Friday 28th of February
Yeah! I could open my eye again! The swelling was still awful but it was very relaxing to be able to see with both eyes. They do keep you busy in Japanese hospitals. Three times a day I had to do some inhaler stuff, which goes by the fancy name of “nebulizer”, lol. After breakfast an ENT doc sees you, not “my” doc but whoever was on duty. I was in the ENT plus whatever general ward for the not severe cases. I saw several people who looked like they had thyroid surgery. But there was an ENT room with the respective equipment on my floor so that’s where they sent you, rather than the doc coming around to see you. I got to see an ENT doc every day, also Saturday and Sunday. But I’m getting ahead of myself. So after the ENT visit on the 28th, I got my next infusion, then they sent me to the eye doc to check once more if everything is okay about my eye. They asked me all the time whether I see things double, which seems to be a sign of meningitis, meaning bacteria having sneaked to the brain.
Fever was down meanwhile, pain was bearable, they also gave me ice packs.
Saturday 29th of February
On Saturday morning a highly welcomed decision happened during the ENT morning visit. The ENT sent me to the hospital’s oral surgeon. Meanwhile the swelling was much better. I dreaded the dentist chair and there was pain again, but the dentist guy did something badly needed, he took out whatever my regular dentist had plugged into tooth number 5 and then drilled a bit and poof! I bled quite badly and spit out blood into the basin. He had popped open the abscess at the top of number five. I could feel a fat swelling with my tongue there and later how it was retreating within hours. He released the pressure by popping it open and a lot of infected goo came out too. Phew. He then showed me parts of my CT scan for the first time, the right jaw and sinus being a goo filled mess, bacteria have done their work there for more than half a year. His recommendation seemed to be to pull number 7 and 5, maybe number 4 can be saved with root canal cleaning. So that was my homework… he promised to will write a letter to my dentist with his recommendations.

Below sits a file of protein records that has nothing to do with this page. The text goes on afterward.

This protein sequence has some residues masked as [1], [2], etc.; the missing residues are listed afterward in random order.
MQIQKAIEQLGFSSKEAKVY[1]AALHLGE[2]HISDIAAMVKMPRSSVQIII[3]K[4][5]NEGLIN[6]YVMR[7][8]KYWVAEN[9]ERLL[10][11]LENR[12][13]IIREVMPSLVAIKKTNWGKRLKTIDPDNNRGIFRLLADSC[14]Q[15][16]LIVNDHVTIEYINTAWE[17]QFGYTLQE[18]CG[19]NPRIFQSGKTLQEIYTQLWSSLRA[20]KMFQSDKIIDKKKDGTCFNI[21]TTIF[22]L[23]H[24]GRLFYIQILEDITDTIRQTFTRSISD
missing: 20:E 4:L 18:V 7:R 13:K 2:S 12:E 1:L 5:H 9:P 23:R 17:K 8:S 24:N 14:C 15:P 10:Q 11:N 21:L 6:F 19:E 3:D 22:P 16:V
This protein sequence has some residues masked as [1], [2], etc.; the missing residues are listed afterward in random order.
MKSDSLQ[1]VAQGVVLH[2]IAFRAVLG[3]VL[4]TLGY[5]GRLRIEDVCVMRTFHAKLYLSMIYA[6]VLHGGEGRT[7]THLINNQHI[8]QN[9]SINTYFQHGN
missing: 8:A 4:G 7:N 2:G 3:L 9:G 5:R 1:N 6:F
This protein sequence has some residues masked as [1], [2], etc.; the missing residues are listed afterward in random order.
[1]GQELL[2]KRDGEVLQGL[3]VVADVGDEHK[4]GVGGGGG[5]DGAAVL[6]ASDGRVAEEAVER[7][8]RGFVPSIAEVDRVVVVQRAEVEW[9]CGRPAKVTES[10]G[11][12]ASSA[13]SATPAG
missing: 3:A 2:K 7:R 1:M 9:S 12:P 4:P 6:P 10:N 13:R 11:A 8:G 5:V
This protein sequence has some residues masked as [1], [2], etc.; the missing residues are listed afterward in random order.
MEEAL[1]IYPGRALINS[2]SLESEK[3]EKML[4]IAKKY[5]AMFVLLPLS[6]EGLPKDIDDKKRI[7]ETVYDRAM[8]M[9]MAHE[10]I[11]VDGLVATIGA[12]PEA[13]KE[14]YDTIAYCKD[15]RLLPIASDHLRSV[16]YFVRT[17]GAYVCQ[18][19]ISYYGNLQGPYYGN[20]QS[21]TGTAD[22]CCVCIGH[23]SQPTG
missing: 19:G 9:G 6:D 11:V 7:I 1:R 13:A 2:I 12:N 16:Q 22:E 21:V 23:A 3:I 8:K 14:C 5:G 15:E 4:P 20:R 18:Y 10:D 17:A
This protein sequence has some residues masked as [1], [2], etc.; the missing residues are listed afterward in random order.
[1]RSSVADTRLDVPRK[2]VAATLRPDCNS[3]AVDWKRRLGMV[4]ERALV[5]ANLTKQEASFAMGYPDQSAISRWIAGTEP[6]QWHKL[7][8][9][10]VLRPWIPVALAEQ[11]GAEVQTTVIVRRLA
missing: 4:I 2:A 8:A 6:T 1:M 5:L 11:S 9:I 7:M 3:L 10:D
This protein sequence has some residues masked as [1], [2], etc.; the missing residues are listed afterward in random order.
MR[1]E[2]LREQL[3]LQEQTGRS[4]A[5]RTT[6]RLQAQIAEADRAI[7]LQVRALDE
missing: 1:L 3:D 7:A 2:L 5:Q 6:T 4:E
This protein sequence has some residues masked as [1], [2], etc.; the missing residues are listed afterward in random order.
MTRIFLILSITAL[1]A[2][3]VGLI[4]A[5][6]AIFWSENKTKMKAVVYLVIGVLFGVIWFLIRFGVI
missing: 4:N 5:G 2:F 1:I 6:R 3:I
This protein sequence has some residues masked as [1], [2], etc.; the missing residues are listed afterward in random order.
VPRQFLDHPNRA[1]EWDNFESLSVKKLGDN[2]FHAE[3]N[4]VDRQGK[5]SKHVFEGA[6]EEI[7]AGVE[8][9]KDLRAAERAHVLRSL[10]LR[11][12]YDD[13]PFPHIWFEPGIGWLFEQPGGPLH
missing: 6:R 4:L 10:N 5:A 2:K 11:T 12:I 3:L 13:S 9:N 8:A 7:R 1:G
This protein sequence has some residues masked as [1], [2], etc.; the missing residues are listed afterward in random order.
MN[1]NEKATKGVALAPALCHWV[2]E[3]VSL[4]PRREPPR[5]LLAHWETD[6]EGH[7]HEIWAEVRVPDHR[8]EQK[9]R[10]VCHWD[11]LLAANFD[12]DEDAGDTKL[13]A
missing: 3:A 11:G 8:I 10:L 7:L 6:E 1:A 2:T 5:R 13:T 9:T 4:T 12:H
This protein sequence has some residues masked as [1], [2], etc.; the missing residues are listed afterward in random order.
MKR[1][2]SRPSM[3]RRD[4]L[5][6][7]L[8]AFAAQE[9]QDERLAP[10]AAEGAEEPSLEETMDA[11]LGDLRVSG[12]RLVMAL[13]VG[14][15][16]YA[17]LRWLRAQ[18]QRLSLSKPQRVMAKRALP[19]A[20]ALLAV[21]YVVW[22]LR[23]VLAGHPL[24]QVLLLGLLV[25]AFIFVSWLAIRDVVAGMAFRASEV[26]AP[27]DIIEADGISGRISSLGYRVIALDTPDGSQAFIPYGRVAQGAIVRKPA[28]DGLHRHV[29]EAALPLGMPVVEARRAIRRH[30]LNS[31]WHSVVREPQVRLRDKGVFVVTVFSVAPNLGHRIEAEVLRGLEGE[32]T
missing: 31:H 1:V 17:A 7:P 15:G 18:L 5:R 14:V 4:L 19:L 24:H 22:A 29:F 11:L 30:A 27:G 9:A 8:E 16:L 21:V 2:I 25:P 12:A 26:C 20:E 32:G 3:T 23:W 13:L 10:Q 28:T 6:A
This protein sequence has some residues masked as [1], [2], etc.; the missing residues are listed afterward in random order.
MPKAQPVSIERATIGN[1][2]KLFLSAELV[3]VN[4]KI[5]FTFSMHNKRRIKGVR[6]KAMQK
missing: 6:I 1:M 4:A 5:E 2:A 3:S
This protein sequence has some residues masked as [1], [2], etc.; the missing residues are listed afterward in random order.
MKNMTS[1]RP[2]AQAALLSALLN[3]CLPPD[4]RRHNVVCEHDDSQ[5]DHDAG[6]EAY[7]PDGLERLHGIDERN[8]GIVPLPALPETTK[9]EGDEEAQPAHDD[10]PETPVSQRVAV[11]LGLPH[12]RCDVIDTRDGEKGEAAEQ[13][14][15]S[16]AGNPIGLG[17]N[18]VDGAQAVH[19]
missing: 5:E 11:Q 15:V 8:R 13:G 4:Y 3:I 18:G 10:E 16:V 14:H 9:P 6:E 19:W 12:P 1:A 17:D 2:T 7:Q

Sunday 1st of March
After the popping of the abscess, things turned better quickly and by Sunday morning the swelling had very much retreated.
Also the doc in the morning was pleased and said I’d get to do a blood test Monday morning and that would decide if I could be discharged on Tuesday, meaning, if my blood test was satisfactory, I could go home.
Monday 2nd of March
On Monday morning came the promised blood taking, then, at 09:00 they ordered me to the ground floor and for the first time since admission, I saw the doc again who was in charge of me. He jabbed around my nose again painfully. There was a rest of bacteria left around the teeth, but the sinus had cleared up a lot. He said a dentist appointment on Friday would be too late, I’ll be discharged Tuesday and am supposed to go to the dentist on Wednesday, I’m supposed to call him immediately. He said that if I’m lucky and the teeth stuff clears things up, I might not need that operation in May. So let’s see what happens on the teeth front.
In next week’s blog, I’ll report a bit about life in a Japanese hospital.